• Ringing the equator of Blackbloom are towering volcanoes called the Inferno Tors. Rivers of lava paint their slopes, exuding noxious gases and blistering heat. Creatures of fire live here, known by different names as they age: newborn Sparks; young Flames; adult Blazes; and enormous ancient Infernos, for whom the crags are named. In the dark season, frost falls constantly from the air and unseen entities roam the world, feeding on hope and thoughts. The fire creatures, which dispel these dangers, entice hunters known as Firechasers to travel to the Tors in hopes of snaring a valuable Spark or Flame.

  • At the top of the world, if it still exists, you’ll find Pure. The air is clean and grass still grows knee-tall. They say this is where the sky is sewn to the earth, where the rivers pour down from the great mountain, and where you’ll find the caves that descend into the underworld.

  • The Chasmlands comprise a 1,000 mile stretch of land punctuated by hundreds of deep sinkholes. Some of these pits are only a dozen feet in diameter; the largest is almost half a mile across. All are thousands of feet deep; the larger holes contain their own unique microclimates – and ecosystems – that change as one goes deeper. The Chasmlands extend through a range of geographies and climes. The sinkholes are joined at the bottom by the deep, slow river that runs beneath them all. Many cities sit along the edge of these pits, and more than one has disappeared into them.

  • The Delves of A’kaar are vast caverns that riddle the world of Blackbloom. No human has ever come close to accurately mapping these immense passages. Even were it not for the insane, twisted monstrocities that dwell there, there is a single facet which keeps peoples of all cultures from the Delves.

    Those who travel within, return… changed. There is something within the caverns which slowly and subtly, twists, depraves and pollutes the minds and bodies of all who have traveled within.

    Most believe that the inhabitants of the caverns were once humans, who simply journeyed too deeply.

  • PS. What’s an Inkslinger gotta do to get his actual and for reals picture up next to his name? Is it buying Chuck some whiskey? Because I will. I will buy him some whiskey if that’s what it takes.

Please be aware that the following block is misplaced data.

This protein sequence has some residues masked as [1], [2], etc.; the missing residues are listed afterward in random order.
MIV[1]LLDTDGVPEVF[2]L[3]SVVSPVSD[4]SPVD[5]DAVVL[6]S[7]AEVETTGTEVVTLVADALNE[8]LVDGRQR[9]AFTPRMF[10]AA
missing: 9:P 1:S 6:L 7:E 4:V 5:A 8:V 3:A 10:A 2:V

• Now I know who deserves the whiskey around here.

    BTW, Daniel, before your response, I liked the Ghost Marshes so well, I checked out your blog. You’ve got some good work on there, sir. :)

  • Tears – People say there is a land of eternal sadness where the heavens cry endlessly. Tears is a natural anomaly where the weather changes little from season to season. There is nearly constant rainfall causing plant life of all sorts to wage war with one another for space and sunlight. The sun pierces through the canopy of growth and heats the earth below. There are stories of creatures and denizens who exist here not seen anywhere else in nature. Fungus and moss covers nearly every surface. Plants grow to tremendous size and prey upon man and beast alike.

  • The Feral is a region of woods and glades that no country in Blackbloom has ever claimed sovereignty over. Something about the Flora and Forna is wild and disconcerting to civilised people, the mansbane trees that grow tall and proud, too proud to be felled by man and the trees are the least of the dangers. The titan-elk herds migrate through the region every dry season, trampling over the surrounding lands and peoples as they go. Then there are the warebeasts, shapeshifting carnivores whose hunts spread outward in the dark season, prompting many of the nearby towns to evacuate.